reason your viceroy in me, me should defend

“On the other hand,” I said, “if there are any examples, in the speeches or actions of distinguished men, of endurance in the face of everything, then these are models for our guardians to observe and listen to. For example: 
He smote his chest, and thus rebuked his heart. 
‘Bear up, my heart. You have borne yet worse than this.’ 

“Yes, those are unquestionably the right models,” he said. 
-Plato, The Republic, Book III, 390; quoting the Odyssey, 20.17-18

Heart, my heart, so battered with misfortune far beyond your strength, 
up, and face the men who hate us. Bare your chest to the assault 
of the enemy, and fight them off. Stand fast among the beamlike spears. 
Give no ground; and if you beat them, do not brag in open show, 
nor, if they beat you, run home and lie down on your bed and cry. 
Keep some measure in the joy you take in luck, and the degree you 
give way to sorrow. All our life is up-and-down like this.

-Arkhilokhos 67, trans. R. Lattimore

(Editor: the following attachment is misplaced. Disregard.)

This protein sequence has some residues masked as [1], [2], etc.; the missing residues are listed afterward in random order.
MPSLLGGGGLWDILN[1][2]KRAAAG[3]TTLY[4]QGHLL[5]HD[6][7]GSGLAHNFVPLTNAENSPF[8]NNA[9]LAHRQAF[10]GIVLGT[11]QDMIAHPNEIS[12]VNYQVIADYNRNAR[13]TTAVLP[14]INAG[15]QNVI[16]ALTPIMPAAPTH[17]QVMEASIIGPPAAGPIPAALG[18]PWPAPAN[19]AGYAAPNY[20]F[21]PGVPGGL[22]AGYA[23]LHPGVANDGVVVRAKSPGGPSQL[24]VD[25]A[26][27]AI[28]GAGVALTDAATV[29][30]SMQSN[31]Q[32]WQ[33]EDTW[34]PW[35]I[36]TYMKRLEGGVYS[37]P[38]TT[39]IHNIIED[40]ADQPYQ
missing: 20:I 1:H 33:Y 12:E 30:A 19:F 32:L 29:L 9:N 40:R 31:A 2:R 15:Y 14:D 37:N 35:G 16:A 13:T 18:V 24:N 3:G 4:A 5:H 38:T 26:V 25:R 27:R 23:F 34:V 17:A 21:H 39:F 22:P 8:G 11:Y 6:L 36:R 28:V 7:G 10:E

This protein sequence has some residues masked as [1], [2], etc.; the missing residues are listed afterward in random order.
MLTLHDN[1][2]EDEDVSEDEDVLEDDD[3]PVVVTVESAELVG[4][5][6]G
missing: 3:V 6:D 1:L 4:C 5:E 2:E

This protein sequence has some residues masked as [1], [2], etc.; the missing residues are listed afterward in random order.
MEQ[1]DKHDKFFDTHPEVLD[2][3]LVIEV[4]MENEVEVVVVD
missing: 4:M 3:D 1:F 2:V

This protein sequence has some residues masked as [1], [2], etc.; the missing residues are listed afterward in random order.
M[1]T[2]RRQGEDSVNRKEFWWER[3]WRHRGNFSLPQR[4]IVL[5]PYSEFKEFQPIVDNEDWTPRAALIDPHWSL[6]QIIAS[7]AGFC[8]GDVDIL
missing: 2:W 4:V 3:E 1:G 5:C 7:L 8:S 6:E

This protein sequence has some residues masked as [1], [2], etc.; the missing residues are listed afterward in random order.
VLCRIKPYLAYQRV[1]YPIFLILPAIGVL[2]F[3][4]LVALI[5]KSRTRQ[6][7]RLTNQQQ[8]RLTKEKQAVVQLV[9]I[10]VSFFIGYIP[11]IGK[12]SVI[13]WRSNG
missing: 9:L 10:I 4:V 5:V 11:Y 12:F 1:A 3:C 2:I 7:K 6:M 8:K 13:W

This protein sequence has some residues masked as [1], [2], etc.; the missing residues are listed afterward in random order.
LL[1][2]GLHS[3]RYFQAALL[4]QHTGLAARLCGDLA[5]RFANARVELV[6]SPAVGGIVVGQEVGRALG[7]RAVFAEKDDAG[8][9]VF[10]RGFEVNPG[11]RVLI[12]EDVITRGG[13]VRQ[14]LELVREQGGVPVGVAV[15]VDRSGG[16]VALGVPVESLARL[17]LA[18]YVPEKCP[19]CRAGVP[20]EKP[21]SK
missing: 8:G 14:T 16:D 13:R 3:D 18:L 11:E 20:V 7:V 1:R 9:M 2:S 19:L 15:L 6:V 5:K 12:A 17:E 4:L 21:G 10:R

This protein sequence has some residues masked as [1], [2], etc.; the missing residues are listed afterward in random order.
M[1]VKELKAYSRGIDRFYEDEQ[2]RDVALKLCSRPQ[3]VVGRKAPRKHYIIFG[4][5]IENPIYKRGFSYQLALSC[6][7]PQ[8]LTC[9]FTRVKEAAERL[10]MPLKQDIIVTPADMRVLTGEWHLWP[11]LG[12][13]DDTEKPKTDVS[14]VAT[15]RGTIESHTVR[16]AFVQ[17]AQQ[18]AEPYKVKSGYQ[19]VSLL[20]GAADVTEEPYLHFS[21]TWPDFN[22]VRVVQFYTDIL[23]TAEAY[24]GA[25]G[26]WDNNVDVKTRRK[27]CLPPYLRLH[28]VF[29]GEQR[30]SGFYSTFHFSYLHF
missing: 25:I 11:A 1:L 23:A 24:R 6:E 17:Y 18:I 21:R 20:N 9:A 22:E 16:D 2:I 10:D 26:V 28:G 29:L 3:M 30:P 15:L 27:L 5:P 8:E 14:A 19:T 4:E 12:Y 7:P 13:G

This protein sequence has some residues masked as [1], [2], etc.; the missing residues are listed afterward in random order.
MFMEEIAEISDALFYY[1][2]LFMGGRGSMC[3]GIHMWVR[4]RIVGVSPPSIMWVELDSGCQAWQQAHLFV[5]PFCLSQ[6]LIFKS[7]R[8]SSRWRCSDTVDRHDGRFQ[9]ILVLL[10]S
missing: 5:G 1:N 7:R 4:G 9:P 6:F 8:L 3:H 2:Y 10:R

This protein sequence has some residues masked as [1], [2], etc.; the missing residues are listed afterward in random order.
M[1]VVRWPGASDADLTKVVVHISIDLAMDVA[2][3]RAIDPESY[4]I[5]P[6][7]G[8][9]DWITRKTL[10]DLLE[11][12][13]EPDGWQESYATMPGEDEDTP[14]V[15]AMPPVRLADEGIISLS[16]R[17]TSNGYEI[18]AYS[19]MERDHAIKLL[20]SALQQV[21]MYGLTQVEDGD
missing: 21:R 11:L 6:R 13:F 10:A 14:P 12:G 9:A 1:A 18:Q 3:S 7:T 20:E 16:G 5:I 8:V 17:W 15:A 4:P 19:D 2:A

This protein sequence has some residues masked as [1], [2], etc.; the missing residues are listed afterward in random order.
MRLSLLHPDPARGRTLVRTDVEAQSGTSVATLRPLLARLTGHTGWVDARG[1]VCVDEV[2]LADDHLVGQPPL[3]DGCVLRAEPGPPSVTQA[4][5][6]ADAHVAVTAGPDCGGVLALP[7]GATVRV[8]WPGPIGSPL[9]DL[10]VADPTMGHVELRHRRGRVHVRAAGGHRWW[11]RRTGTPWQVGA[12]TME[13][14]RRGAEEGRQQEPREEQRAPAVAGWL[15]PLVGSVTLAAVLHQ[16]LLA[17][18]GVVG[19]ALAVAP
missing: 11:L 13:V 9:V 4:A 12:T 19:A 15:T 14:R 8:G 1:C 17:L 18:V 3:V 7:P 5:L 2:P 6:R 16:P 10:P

Batter my heart, three person’d God; for, you 
As yet but knock, breathe, shine, and seek to mend; 
That I may rise, and stand, o’erthrow me, and bend 
Your force, to break, blow, burn and make me new. 
I, like an usurpt town, to another due,
Labour to’admit you, but Oh, to no end, 
Reason your viceroy in me, me should defend, 
But is captiv’d, and proves weak or untrue. 
Yet dearely I love you, and would be loved fain, 
But am betroth’d unto your enemy:
Divorce me, untie, or break that knot again; 
Take me to you, imprison me, for I 
Except you enthrall me, never shall be free, 
Nor ever chaste, except you ravish me.

-John Donne, Holy Sonnet 14